field – and her career has blossomed ever since. Interestingly, after the Banking Royal Commission began, a massive spotlight has been shone on financial advisers and educational requirements have been raised. Now, all financial advisers must undertake regular professional development in order to keep their licence. Mae was ahead of the pack in this regard, and is committed to continuing to upskill throughout her working life. “Things change rapidly in grain marketing, there’s always something new that you need to get on top of,” she said. As a woman in the industry, Mae finds that if anything, she has slight advantage over her male colleagues. Often, the person on the farm who is doing the grain marketing is the women, so Mae is highly sought-after and able to easily connect with her clients for ongoing, positive relationships. She finds her female colleagues extremely supportive too, and her mentor back at AWB was an inspiring role model as Mae forged her own path in the largely male-dominated world of farming.

On-farm storage at Glenvale Farms

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CELEBRATING WOMEN M A E C ON N E L LY

“It’s a very small industry, so everyone knows everyone, and especially with women being even lighter on numbers, we certainly band together.” Women have always been involved in farming, but recognition across the board for their efforts is becoming better recognised. Mae has seen a positive change towards equity in all farming roles, which is important to her not only from a professional point of view, but as a farm owner herself.

bumper harvest, and Mae remembers the broad smiles of those around town who were finally enjoying the spoils – together. In today’s tech-driven world, this sense of community within the farming world is further strengthened by social media. Mae is an avid Twitter user and loves how it brings people together, and allows people to share stories, anecdotes or even ways to make farming life easier. Living on a farm now does not mean isolation in the same way it used to. “Social media has its pitfalls, but used well, it is an extremely important tool and incredibly valuable. As farms get bigger and country towns get smaller, social media is becoming increasingly important in helping Aussie farmers through.”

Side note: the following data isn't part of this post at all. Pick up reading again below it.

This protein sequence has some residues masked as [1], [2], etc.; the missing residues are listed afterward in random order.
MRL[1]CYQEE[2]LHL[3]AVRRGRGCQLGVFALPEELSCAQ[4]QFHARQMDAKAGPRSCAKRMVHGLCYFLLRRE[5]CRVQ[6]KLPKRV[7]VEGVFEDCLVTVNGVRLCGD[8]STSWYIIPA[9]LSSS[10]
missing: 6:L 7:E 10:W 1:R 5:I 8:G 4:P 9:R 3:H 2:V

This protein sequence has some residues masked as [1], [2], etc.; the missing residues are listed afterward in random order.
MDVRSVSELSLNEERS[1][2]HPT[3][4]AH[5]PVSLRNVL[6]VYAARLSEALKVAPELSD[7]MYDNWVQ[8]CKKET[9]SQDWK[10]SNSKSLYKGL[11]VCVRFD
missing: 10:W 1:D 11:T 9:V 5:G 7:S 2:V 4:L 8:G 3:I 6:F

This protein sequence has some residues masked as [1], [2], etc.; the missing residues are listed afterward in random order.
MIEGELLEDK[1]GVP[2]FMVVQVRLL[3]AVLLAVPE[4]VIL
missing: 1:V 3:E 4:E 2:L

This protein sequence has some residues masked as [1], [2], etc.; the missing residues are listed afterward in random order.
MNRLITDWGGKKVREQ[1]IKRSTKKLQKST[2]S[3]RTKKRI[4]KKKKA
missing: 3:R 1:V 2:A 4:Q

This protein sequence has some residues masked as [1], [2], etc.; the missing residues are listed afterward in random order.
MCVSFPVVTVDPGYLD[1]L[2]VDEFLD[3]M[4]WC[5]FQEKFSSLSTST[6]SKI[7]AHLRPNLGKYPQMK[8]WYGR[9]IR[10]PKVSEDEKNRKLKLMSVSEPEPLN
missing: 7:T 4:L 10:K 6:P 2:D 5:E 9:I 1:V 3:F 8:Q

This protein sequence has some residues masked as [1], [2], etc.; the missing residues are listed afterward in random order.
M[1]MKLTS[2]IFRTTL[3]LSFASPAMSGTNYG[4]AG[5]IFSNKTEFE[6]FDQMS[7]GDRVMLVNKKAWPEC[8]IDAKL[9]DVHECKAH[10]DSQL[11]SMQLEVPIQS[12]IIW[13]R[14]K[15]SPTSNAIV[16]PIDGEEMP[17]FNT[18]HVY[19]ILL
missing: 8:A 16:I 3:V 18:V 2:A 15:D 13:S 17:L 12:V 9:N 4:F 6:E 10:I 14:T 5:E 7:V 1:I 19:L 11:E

Easier-to-use machinery, more automation and less reliance on strength and ‘grunt work’ on farms means women of any age or size can manage any jobs that need tackling within the farming environment, from sheep work, to driving headers, to staying up at night doing the spraying. This comes back to what cemented Mae’s passion for regional life – the sense of community, comradery and banding together to get the job done.

Last year’s mass delivery of hay from rural WA to NSW to help drought-stricken farms was primarily organised through Twitter and is a shining example of community spirit and support. In just two weeks, the Rapid Relief Team rounded up 1,200 tonnes (2,300 bales) of the hay to be driven over to the NSW town of Condobolin. This ability to help each other would not have been possible without the connections social media provides.

“The thing that makes us different in ag is that we are all in it together,” she said. For example, her all-time favourite moment throughout her farming life was the 2013 season in the southern wheatbelt region where she lives. During the first half of that year, crisis meetings were in full swing as the community had just come off 4-5 years of poor seasons and things were getting desperate. But then, in the second half of the year, the rains came. It ended up being a

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Mae and her husband run a farm in Pingrup while she also works for Farmanco out of Katanning. From a city girl with little idea where she wanted to head, to a global tragedy sparking a brand new career, Mae has come a very long way. She is now fully immersed in the rural and regional life, with that ever-present and incredibly important sense of community keeping her grounded.

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CELEBRATING WOMEN M A E C ON N E L LY

‘‘..easier-to-use machinery, more automation and less reliance on strength and ‘grunt work’ on farms means women of any age or size can manage any jobs that need tackling within the farming environment..’’

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Country to

Danya Edwards had a simple plan, to help businesses manage job-cuts with empathy, and to assist those seeking to gain new employment.

CORPORATE.

Written by KENDALL GALBRAITH Images by JESSICA WYLD PHOTOGRAPHY

I

n 2015 with a career abruptly ended by redundancy, Dayna Edwards was compelled to begin something that would help people and allow her to meet the needs of her young family.

another company PeopleStart HR, the outsourced HR and recruitment function for businesses in the mining, agriculture and NFP sectors.

She began her company – Get Hired Australia in 2016, with a laptop on the dining table and with two children under three years old underfoot. Her plan was simple. Create a sustainable business that helped businesses manage job-cuts with the market downturn with empathy, and to assist those who lost their jobs to gain new employment.